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  5. Anonymous9:27 AM

    I was knee deep in fabrics working w/ my clients at Boyles Furniture. Nonchalantly, I looked up to see the huge showroom eerily empty except for us and a couple browsing. No one at the catalogues or copier or even the fresh, warm Otis Spunkmeyer cookie station and so quiet! Surely someone was in the lounge. Quickly dashing upstairs, I pushed the door open to see a room packed w/ customers and about 40 staff, silent and riveted to the TV screen as the horror played out live in front of us. Our clientele comes from all over the country and world so the remainder of the day was distracted and somber. At once, the collective high of buying more furniture took it's proper perspective, superfluous "wood, hay and stubble". The air became filled instead w/ hushed conversations, sales put on hold, cell phones ringing as customers checked on family members near and far. And still today, the visceral feeling of shock. Disbelief. Sadness. Did it happen, really, 7 years ago?
    - Marmee

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  6. I had just taken a group of 4th graders for a Latin class. My headmaster caught my attention and told me that a plane or maybe two planes had just hit the World Trade Center. We had already seen a small prop plane embed itself in one of the towers, and just a few weeks before 9/11, some idiot had gotten himself tanged up on the Statue of Liberty. But when two planes hit the same structure, it's not an accident.

    When I handed the class back over, I was told 1) that they weren't just planes, but commercial jetliners and 2) that we were going to keep it quiet and let the kids finish the day as normally as they could.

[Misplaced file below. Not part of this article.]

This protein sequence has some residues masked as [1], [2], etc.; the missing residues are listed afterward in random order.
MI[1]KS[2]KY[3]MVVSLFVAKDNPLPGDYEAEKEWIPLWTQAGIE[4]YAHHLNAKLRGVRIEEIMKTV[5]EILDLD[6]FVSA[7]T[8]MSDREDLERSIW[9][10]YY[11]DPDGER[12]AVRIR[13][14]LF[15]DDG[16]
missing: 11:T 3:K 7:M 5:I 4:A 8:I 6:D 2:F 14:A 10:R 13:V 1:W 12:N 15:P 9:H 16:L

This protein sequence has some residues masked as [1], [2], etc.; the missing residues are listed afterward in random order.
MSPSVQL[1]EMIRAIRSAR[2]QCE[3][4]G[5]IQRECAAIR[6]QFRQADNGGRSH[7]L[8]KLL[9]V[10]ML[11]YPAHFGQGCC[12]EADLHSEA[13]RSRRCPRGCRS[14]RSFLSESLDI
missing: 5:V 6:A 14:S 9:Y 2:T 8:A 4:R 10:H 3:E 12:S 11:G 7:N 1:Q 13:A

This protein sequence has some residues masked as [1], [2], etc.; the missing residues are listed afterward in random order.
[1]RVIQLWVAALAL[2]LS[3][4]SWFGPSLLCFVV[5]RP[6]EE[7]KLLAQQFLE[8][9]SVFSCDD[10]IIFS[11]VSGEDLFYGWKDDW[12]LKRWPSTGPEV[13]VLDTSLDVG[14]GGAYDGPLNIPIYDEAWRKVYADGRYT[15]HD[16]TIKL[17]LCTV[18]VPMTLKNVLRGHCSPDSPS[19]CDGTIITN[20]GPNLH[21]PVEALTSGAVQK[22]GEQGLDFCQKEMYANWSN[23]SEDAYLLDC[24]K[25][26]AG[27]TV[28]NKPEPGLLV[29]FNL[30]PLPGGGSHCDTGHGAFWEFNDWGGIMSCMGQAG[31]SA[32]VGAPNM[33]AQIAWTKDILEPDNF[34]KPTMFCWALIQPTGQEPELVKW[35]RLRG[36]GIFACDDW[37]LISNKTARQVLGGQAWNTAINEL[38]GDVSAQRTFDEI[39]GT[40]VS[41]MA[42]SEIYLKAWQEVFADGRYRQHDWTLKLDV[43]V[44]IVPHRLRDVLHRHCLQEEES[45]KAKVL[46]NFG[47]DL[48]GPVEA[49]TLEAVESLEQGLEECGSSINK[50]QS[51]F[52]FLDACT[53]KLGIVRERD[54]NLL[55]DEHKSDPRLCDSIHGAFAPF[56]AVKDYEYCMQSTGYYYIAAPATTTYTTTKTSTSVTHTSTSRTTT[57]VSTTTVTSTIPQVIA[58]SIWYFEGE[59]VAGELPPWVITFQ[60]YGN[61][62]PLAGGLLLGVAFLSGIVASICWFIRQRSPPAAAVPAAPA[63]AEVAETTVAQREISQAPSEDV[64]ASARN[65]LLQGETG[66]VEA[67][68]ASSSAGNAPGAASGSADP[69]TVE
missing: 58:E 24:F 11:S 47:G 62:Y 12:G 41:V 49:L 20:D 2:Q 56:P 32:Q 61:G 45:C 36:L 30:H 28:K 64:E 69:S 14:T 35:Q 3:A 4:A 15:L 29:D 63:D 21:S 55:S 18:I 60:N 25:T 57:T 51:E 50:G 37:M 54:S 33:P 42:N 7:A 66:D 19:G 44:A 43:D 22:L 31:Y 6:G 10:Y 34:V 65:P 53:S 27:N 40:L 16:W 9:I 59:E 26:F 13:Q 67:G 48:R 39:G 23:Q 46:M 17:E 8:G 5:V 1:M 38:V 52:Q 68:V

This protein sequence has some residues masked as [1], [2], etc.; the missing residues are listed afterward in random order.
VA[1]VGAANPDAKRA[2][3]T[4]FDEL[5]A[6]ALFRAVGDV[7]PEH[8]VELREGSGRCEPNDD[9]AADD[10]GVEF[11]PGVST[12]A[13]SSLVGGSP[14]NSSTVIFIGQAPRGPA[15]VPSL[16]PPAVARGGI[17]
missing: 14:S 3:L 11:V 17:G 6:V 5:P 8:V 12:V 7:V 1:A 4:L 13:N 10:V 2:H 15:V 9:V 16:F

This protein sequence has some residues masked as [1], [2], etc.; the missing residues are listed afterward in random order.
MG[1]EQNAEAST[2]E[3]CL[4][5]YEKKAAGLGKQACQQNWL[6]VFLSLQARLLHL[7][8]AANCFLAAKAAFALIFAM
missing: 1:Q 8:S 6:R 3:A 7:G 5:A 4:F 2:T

Later, my headmaster stopped me to say that one of the towers had collapsed, but that he wasn't sure what that meant. I've always had a vivid imagination, and have been quick to adapt to new situations and surroundings. I remember telling him, "it will have been something like when they implode a building, but messier. Buildings are mostly empty space, like atoms or foam. And if an upper section breaks away and falls, it will be like dropping one building on top of another."

    It was a day of acting normal for the kids, punctuated by hushed conversations in hallways when kids weren't around. The last thing I remember saying to my headmaster before going home was, "is someone going to be looking out for the [Arab last name] family? There's going to be a backlash, and it might start sooner rather than later."

    The family I had in mind included a fifth grader named Nicholas, who drove his classroom teacher crazy. Nicholas had the most rich and rewarding interior life of any child I've ever met. You could not punish him with solitary confinement, because he would never be bored. He was completely guileless and extraordinarily creative (which meant that he was also often lost in his own little world). For months, he had a pet paperclip named Charlie with whom he carried on conversations and had adventures. And I knew that his family, and many other families guilty of nothing more than looking middle-eastern, were in for a rough time.

    (BTW, I once blogged a story involving Nicholas.)

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  7. Anonymous11:20 PM

    M-Y-E-R; one E; it's a four-letter word. You can say it, but then I have to wash your mouth out.